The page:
Conclusion : Forest practitioners should be aware that the volume supply of some commercial species could decrease by the end of the twenty-first century. However, these losses could be partly compensated for by changes in the form factors and the species distributions.
Numéro de notice : A2019-045 Affiliation des auteurs : non IGN Thématique : FORET Nature : Article nature-HAL : ArtAvecCL-RevueIntern DOI : 10.1007/s13595-018-0784-9 date de publication en ligne : 19/12/2018 En ligne : https://doi.org/10.1007/s13595-018-0784-9 Format de la ressource électronique : URL article Permalink :
in Annals of Forest Science [en ligne] > vol 76 n° 1 (March 2019)[article]Abundance response of western European forest species along canopy openness and soil pH gradients / Rosalinde van Couwenberghe in Forest ecology and management, vol 262 n° 8 ([15/10/2011])
Titre : Abundance response of western European forest species along canopy openness and soil pH gradients Type de document : Article/Communication Auteurs : Rosalinde van Couwenberghe, Auteur ; Catherine Collet, Auteur ; Eric Lacombe, Auteur ; Jean-Claude Gégout, Auteur Année de publication : 2011 Article en page(s) : pp 1483 - 1490 Langues : Anglais (eng) Descripteur : [Vedettes matières IGN] Végétation
[Termes descripteurs IGN] flore locale
[Termes descripteurs IGN] inventaire écologique
[Termes descripteurs IGN] régénération (sylviculture)
Résumé : (auteur) In order to better understand the structure and composition of forest plant communities, we aimed to predict the abundance of understory herbaceous species locally at the stand level and according to different environments. For this, we seeked to model species distributions of abundance at a regional scale in relationship with the local stand structure (canopy openness) and regional soil resources (soil pH).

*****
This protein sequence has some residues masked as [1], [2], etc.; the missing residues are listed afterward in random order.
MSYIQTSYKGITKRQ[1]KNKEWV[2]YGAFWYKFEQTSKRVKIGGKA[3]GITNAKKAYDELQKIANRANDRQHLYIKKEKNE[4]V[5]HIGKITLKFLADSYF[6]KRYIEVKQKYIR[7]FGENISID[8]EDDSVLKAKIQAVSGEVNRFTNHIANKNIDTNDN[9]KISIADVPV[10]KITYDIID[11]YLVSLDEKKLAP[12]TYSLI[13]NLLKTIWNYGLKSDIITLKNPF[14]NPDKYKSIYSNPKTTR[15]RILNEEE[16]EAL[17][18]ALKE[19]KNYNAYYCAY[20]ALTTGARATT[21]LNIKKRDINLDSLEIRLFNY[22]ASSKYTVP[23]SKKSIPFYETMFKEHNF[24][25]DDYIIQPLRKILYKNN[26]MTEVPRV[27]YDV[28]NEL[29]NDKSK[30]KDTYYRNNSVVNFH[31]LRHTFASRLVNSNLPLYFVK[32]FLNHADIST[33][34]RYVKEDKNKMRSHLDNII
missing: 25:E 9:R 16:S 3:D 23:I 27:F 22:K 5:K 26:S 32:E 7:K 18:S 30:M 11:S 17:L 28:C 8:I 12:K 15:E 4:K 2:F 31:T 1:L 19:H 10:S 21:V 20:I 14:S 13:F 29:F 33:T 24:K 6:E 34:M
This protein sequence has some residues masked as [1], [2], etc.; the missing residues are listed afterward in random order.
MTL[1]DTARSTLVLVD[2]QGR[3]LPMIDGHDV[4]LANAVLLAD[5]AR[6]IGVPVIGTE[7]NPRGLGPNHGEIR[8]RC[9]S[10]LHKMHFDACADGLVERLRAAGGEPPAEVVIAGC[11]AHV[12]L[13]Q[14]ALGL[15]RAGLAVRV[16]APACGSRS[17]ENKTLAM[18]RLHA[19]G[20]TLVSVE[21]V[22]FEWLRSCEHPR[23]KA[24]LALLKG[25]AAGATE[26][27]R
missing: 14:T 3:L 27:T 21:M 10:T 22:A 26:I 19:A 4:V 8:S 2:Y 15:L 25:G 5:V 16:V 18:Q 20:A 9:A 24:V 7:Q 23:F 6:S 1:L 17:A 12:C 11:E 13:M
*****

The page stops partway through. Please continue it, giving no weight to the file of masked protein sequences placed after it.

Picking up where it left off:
Floristic inventories, performed in different light and soil conditions located in 1202 records of north eastern France, were used to analyze the combined effect of canopy openness and soil pH on the abundance of 12 common western European forest species: Anemone nemorosa, Deschampsia flexuosa, Festuca altissima, Hedera helix, Lamium galeobdolon, Lonicera periclymenum, Molinia caerulea, Oxalis acetosella, Pteridium aquilinum, Rubus fruticosus, Rubus idaeus, and Vaccinium myrtillus. Ordinal regression models relating species abundance responses to their environment were developed.
For most species (eight out of 12), distribution was significantly affected by canopy openness and soil pH. Differences among low-abundance (i.e. cover 25%) responses were noted for 11 species along the canopy openness gradient and four species along the pH gradient. The present study quantifies optimal light and soil nutrient requirements for high-abundance responses and quantifies light and soil nutrients tolerance conditions for low-abundance responses. The combination of both factors highlights the pre-eminence of pH conditions occurrence and canopy openness for species abundance.
The models developed by this study may be used to define canopy openness thresholds in function of soil characteristics to control the development of species during forest regeneration. The species-specific reactions on local canopy openness along a regional soil gradient illustrate the need for a species-specific management approach.
Numéro de notice : A2011-564 Affiliation des auteurs : non IGN Thématique : BIODIVERSITE/FORET Nature : Article En ligne : http://www.sciencedirect.com/science/article/pii/S0378112711004117 Format de la ressource électronique : URL article Permalink :
in Forest ecology and management > vol 262 n° 8 [15/10/2011] . - pp 1483 - 1490[article]